Jul 18 2012
You would have seen our media release yesterday and perhaps some TV media regarding our “community led” Health Impact Assessment (HIA) which we will be partnering with the Centre for Health Equity Training, Research and Evaluation (CHETRE) from the UNSW. Their website is www.hiaconnect.edu.au.
Health Impact Assessment is both a technical decision-making tool and process for stakeholder engagement that seeks to maximize benefits and prevent or minimize the negative health consequences of a particular project, policy or plan. This is a refreshing change to the approach of the coal industry and the Dept of Planning which focuses on mitigation, minimum standards, exceptions etc.
CHETRE have a proven methodology for running HIA’s with a number of objectives and milestones used to guide the study and a standardised assessment approach. This structured evidence based process ensures transparency in decision making, which is also refreshing given our recent Namoi Water Study experiences. This document outlines the HIA methodology.
The structure for running the HIA is similar to the NWS in that we require;
Scoping Committee. A group of people from across the region to determine the Terms of Reference (ToR) for the study. This includes making decisions about the geographic region to be covered in the assessment, areas of focus, timeframe, resources and what evidence will be gathered. We need to put together a scoping committee of motivated, community people from across the region to form this scoping committee which will have a limited life sitting initially in mid September for half a day and then working with CHETRE to set the ToR.
It is important that this committee reflect our community’s views. It will comprise 9 community members and 1 from CHETRE. This is a community initiative and there are already a range of groups who could provide concerned people to sit on the scoping committee. The Namoi Community Network and the NW Alliance are 2 groups who immediately spring to mind.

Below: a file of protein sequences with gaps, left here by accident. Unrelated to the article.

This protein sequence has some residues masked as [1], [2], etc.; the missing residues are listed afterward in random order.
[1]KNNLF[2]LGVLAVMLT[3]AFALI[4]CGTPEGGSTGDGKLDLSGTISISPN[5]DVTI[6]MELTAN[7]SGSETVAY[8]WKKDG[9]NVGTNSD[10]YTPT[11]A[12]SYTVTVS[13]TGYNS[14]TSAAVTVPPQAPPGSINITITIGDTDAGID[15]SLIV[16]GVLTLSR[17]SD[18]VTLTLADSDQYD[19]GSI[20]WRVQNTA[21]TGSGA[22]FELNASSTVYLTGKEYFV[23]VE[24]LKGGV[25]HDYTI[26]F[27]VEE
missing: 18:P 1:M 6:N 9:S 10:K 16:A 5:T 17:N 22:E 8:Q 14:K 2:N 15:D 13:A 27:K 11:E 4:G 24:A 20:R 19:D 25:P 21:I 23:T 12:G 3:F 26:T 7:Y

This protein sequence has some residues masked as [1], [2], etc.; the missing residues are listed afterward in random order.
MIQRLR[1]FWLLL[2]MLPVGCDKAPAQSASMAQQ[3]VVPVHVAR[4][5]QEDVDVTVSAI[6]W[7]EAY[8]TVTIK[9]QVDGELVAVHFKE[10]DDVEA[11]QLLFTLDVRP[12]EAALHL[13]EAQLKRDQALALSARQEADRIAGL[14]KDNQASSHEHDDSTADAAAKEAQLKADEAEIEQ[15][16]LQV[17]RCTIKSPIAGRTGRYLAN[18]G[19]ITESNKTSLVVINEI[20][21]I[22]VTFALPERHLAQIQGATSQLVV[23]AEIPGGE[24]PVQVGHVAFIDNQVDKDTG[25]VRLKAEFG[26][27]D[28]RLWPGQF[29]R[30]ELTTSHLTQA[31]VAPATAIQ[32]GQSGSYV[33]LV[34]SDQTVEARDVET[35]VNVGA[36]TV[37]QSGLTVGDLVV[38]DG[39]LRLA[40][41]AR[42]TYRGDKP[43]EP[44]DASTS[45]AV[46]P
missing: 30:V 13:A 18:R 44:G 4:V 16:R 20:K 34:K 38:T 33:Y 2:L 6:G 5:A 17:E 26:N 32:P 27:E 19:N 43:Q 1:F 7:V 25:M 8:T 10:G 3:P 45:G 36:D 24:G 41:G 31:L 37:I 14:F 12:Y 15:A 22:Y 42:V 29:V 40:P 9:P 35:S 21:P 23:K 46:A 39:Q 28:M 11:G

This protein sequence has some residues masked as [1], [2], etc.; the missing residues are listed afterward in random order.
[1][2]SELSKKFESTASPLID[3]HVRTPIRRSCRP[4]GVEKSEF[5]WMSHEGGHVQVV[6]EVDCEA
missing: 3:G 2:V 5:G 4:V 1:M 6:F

Facilitator. CHETRE has agreed to facilitate the HIA scoping workshop and work with the scoping committee to develop the terms of reference.
Stakeholder/Steering Committee. This committee will be formed after the ToR are determined. Ideally there will be people from the original scoping committee plus other professional and experienced community members. We will need a strong chairperson who is experienced in health matters, is well connected, has excellent meeting skills and is seen as independent.
Independent Experts. From time to time experts will be required to put together information to achieve the milestones. E.g. An early stage is to do a health profile of the region. This may require a graduate student, a number of GP’s or a section of Hunter and New England Health.
Sponsors. Bodies to fund the study beyond the original scoping phase. Once the scope is in place we can determine the likely budget. The bigger the scope, the bigger the budget.
At this point we believe that we have a good chance of getting the funding – given the widely held concerns about health impacts. However we believe that rather than get the funding from one source we should get multiple sponsors to ensure that no one group can influence the studies outcome. Options include the NCMA, RDANI, Cotton Australia, Lock the Gate, Hunter and NE Health, Dept of Planning, Corporates (e.g. Graincorp).
We will be using the Health Forum in Gunnedah on the 4th of August to get feedback on these ideas and set the direction for the phase 1 scoping.